Author: Poling, Chuck

That Old Analog Cabin on the Hill

For many years our stereo system sat in a large, boxy cabinet in the corner of our living room. It included a tuner/amplifier, a CD player, a cassette dubbing deck, and, of course, a turntable. The cabinet included four drawers full of tapes and a large compartment that held about 200 LPs.

A couple of months ago, Jeanie and I looked at it and realized that we barely used it. The turntable was acting up and the stylus was pretty worn. Though we have hundreds of records, including many rare and hard-to-find bluegrass and country music albums, we just werent listening to them. Many of the cassette tapes we own have degraded and cant be played.

Increasingly, weve been relying on iTunes to store and play music. Weve got one older laptop in the kitchen just to listen to internet radio. Weve loaded hundreds of CDs onto our computer and occasionally purchase songs from the iTunes store.Recently, I found one of my favorite recordings of all time there. Norman Blake and Red Rector recorded an album of guitar and mandolin duets in 1976 called, unimaginatively enough, Norman Blake and Red Rector (County Records). Whatever they scrimped on in naming the record, they more than made up for by delivering a dozen wonderful songs and tunes that include some of the best guitar and mandolin licks Ive ever heard.

I ran across this album back in college around 1978 and was particularly entranced by their instrumental version of The Girl I Left Behind Me. Its two minutes and forty-four seconds of unrestrained flatpicking rapture. Both men play with a fluidity and enthusiasm that is inspiring. No bent strings, no wacky phrasing, just a joyous romp from start to finish.

I had a cassette tape of the album for years. It eventually started warbling and the crisp, snappy picking began to sound like a lost Pink Floyd track that should have stayed lost. I searched record stores for it for years I dont know if it was ever issued on CD and eventually gave up. It turned up on Amazon, but by the time it did I wasnt buying much vinyl.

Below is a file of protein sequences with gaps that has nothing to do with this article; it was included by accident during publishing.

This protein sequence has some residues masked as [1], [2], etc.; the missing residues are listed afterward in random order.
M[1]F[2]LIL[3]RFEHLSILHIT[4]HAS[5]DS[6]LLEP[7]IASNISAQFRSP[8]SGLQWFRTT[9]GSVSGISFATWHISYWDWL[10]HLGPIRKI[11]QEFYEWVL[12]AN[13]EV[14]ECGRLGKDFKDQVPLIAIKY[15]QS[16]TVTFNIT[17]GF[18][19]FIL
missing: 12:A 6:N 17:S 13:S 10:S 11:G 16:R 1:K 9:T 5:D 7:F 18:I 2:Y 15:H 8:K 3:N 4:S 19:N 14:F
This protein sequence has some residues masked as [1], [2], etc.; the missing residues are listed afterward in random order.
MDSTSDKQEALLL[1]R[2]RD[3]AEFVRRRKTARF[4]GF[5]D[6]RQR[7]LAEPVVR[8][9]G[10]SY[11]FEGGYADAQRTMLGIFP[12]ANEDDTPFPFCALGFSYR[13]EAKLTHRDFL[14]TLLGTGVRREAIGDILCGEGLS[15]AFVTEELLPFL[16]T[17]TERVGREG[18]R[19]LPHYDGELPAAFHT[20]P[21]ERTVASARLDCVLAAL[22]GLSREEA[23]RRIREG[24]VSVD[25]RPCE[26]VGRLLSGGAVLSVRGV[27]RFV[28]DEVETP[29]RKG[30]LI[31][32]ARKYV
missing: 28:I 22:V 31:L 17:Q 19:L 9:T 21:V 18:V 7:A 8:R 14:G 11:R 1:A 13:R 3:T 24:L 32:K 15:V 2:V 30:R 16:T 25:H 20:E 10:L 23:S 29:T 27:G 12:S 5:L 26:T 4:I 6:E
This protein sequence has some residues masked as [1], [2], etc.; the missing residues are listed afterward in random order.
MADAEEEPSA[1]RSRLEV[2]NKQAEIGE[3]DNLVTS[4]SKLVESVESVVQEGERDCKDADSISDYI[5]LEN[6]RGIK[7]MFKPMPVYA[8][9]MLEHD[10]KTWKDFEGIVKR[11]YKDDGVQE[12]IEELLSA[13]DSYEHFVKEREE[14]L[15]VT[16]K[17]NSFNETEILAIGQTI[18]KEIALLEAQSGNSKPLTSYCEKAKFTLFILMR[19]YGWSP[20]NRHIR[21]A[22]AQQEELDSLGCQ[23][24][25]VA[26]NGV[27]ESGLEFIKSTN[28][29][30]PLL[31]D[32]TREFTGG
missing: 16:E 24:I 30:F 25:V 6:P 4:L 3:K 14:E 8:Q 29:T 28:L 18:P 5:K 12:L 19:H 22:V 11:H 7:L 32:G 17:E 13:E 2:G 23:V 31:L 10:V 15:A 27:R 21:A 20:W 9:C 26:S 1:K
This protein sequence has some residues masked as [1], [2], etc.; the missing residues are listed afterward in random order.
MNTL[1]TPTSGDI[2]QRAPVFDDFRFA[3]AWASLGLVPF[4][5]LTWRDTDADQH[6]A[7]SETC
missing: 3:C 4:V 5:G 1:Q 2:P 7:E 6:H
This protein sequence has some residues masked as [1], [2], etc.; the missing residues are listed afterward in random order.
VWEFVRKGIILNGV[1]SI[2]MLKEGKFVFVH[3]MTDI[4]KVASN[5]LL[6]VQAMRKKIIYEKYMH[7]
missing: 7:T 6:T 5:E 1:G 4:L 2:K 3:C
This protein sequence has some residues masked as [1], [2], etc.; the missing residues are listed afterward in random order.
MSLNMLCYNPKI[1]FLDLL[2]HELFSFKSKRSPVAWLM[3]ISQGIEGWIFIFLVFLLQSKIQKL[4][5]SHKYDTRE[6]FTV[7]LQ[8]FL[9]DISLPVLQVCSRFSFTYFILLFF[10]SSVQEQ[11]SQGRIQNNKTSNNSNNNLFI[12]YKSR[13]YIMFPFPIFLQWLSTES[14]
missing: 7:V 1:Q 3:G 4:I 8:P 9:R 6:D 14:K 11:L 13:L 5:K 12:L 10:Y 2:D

Then just last week I looked on the iTunes Store, thinking that it would be a real stretch to find the old chestnut converted to mp3. Lo and behold, there it was. I didnt blink I bought that puppy on the spot and as the soon as I heard the opening potatoes on The Girl I Left Behind Me it reminded me of why I fell in love with bluegrass in the first place.

For better or worse, were living in a digital age, and finding this rare recording lands definitely in the better column. Over three decades, Id spent endless hours searching the cut-out bins at Tower Records or scouring through vintage shops like The Record Finder and Jacks Record Cellar in San Francisco, or Village Music in Mill Valley for precious gems like the Norman Blake/Red Rector album. Now its just a click away.

For all I grumble about technology, I appreciate how valuable it is to have instant access to a world of music. Its a boon to the bluegrass music community providing longtime fans with the opportunity to build up their collection and beginning musicians with lots of source material to study.

I look back with nostalgia at the time I spent digging through record stores, but Ill bet if you asked me 25 years ago whether Id prefer to purchase rare recordings by just clicking a button at my desk, Id have said, sign me up.
Posted:  12/24/2012

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